In brief: A Korean research institute has developed a new technique that produces a 3D holographic image two centimeters in length, width, and height, with a 35-degree viewing angle. While this holograph is still rather small, it is a drastic improvement over current technology, and, if scalable, it could be the breakthrough needed to create advanced VR/AR systems.
From entertainment to healthcare, the possible applications of 3D digital holograms are numerous. Unfortunately, current holographic displays are nowhere near as advanced as science fiction movies have led us to believe.
Right now, most virtual reality (VR) and augmented reality (AR) setups simulate a 3D viewing experience by projecting two separate 2D images that are viewed using special glasses.
It is possible to create 3D holograms that can be viewed without glasses by using wavefront modulators, which control the direction of the light, and deformable mirrors (DMs). The problem, however, is that even our highest resolution displays don’t have enough pixels to produce a 3D image. This means that we are only capable of creating a hologram about a centimeter (.4 inches) big with a viewing angle of three degrees.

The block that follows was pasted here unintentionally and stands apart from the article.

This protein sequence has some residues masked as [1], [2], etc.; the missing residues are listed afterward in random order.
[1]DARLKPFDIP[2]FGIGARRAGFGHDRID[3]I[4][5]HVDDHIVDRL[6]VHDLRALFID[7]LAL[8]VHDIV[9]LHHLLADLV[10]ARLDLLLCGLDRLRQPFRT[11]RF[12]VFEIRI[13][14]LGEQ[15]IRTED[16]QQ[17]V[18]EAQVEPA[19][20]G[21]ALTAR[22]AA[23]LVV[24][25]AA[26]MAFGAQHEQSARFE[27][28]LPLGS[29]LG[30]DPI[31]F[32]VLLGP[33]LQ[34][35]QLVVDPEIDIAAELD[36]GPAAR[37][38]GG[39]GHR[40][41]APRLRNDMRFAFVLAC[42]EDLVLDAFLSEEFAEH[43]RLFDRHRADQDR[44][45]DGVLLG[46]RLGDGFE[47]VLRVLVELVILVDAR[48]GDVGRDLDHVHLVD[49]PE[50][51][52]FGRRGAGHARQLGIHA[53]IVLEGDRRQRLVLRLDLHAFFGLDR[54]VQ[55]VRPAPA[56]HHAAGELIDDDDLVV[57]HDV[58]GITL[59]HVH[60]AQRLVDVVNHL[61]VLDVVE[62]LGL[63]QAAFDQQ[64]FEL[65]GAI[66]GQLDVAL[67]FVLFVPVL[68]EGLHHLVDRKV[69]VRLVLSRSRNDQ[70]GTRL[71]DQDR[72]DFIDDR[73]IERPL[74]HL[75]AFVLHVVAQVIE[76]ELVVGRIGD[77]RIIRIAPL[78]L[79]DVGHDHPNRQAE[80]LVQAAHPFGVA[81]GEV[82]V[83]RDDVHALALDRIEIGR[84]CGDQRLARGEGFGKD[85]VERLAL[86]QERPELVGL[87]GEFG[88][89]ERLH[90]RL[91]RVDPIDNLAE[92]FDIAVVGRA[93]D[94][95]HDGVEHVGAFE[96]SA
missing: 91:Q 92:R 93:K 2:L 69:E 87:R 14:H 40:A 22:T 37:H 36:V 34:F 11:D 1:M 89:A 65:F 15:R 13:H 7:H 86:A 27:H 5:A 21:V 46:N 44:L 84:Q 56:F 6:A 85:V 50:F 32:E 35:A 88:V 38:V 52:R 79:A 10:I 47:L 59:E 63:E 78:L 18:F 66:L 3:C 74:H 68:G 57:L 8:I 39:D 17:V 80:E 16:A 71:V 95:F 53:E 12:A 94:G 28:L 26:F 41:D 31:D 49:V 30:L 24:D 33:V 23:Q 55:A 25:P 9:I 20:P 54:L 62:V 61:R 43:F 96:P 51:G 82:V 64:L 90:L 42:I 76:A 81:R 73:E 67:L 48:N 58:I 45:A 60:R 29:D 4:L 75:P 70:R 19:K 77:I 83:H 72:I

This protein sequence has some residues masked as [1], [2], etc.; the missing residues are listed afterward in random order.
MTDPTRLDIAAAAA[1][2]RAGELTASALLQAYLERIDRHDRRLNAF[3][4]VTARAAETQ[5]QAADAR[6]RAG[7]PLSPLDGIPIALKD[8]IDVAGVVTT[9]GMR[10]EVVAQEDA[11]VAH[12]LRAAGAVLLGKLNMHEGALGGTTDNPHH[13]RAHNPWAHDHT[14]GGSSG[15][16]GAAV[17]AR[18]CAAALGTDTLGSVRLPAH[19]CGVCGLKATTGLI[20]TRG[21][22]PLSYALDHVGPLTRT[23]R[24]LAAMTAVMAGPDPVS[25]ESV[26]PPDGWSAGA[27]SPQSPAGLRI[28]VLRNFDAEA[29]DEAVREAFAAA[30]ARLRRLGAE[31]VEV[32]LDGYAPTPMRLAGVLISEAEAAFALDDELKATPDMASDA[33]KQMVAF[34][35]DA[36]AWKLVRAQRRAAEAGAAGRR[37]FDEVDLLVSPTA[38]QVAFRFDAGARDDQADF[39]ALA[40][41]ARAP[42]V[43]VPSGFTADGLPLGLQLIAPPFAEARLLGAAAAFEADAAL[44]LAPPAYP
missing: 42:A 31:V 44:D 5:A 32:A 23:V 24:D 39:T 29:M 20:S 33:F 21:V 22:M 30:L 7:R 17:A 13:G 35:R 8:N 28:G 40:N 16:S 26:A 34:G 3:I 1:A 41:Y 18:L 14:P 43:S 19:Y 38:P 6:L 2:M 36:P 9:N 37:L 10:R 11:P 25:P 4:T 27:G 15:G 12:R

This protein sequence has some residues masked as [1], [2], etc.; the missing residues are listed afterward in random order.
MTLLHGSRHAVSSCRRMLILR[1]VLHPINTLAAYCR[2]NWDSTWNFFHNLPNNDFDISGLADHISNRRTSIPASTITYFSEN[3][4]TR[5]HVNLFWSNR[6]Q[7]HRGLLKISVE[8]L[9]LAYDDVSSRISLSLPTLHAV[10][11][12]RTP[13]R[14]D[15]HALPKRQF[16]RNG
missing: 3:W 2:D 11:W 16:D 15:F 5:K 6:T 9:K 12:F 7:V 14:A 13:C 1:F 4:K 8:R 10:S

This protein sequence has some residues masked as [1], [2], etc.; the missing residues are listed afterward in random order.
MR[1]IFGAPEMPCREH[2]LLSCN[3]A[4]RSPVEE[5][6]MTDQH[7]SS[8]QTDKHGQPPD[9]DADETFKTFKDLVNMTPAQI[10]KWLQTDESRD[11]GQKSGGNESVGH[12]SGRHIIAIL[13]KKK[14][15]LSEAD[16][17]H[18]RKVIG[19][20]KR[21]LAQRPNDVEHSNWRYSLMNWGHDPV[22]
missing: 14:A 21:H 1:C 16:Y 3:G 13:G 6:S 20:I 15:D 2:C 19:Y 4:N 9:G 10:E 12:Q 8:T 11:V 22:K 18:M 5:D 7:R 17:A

That may not be the case for long. The Korea Advanced Institute of Science and Technology (KAIST) has managed to improve the quality of 3D holograms significantly using a DM and additional diffusers to scatter light. Scattering the light allows for wider viewing angles and a larger projected image. It also results in unwanted volume speckle fields, which they addressed by using a wavefront-shaping technique to control the fields.
KAIST’s technique produced a bigger 3D holographic image: two centimeters (.8 inches) in length, width, and height, with a 35-degree viewing angle. That’s an almost 2,600 times improvement in quality over any existing holographic technology. If they can continue to scale up this technique, it would spur further advancements in holography and improved AR and VR technology.